During the Great Depression, a wealthy banker throws away his wife's expensive fur coat; it lands on the head of a stenographer, leading to everyone assuming she is his mistress and has access to his millions.
The life story of a salt-of-the-earth Irish immigrant, who becomes an Army Noncommissioned Officer and spends his 50 year career at the United States Military Academy at West Point. This ... See full summary »
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Ordinary man-in-the-street Arthur Ferguson Jones leads a very straightforward life. He's never late for work and nothing interesting ever happens to him. One day everything changes: he oversleeps and is fired as an example, he's then mistaken for evil criminal killer Mannion and is arrested. The resemblance is so striking that the police give him a special pass to avoid a similar mistake. The real Mannion sees the opportunity to steal the pass and move around freely and chaos results. Written by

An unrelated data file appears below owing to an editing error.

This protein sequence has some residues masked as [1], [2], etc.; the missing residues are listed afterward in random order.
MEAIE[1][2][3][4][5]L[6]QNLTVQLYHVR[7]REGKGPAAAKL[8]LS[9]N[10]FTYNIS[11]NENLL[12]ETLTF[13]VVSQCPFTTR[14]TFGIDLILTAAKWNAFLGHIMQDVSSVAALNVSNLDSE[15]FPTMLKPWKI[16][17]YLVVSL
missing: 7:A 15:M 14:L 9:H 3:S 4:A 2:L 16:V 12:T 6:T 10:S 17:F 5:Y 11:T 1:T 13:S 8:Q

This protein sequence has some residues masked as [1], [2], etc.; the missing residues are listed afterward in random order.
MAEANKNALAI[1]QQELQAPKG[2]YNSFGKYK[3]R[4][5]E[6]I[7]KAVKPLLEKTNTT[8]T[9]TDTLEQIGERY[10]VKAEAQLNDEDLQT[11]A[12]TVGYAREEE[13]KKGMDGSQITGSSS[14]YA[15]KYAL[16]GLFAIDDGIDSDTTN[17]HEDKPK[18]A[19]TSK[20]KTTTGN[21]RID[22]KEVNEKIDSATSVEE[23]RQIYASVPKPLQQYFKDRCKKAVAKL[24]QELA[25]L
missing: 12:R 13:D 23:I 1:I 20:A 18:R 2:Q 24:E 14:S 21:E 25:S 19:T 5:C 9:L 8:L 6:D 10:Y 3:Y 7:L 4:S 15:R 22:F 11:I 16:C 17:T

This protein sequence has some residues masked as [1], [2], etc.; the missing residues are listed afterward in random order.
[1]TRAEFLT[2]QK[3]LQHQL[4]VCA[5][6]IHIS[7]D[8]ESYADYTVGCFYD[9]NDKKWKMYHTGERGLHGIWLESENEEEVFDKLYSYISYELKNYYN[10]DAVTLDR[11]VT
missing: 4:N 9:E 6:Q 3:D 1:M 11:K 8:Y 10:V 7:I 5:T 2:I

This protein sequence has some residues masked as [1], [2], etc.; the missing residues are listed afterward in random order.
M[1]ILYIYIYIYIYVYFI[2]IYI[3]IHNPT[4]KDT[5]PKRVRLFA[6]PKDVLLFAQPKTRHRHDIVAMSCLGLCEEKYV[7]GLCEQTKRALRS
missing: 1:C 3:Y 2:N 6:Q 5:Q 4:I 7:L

Col Needham <email@example.com>
It's just amazing...if he'd wanted to, Ford could've given Sturges or Hawks a run for their money. He throws himself into the timing, the riffs. And it's got that whole 30's look: fantastic back-lot town, millions of extras, Vorkapich-y montage sequence. Arthur is hysterical in her "Mannion" sequence. Both she and Robinson are brilliantly directed. And this film makes Woman in the Window and Scarlet Street possible. Who was Robinson to evoke this kind of split character so often? Tough guy, art collector...I'm not one to spend as much time with the stories of actors as the stories of directors. But it's interesting - he puts the apron on here and "feminizes" himself just like in Scarlet Street. The economy and understatement of the scene where Slugs Martin is killed is perhaps the most "Fordian" moment of the film. The chilling quality of what is not shown looks forward to films like The Searchers. By the way, I find it funny that the gangster character uses possessive pronouns before his gerunds. I guess they were better educated then...
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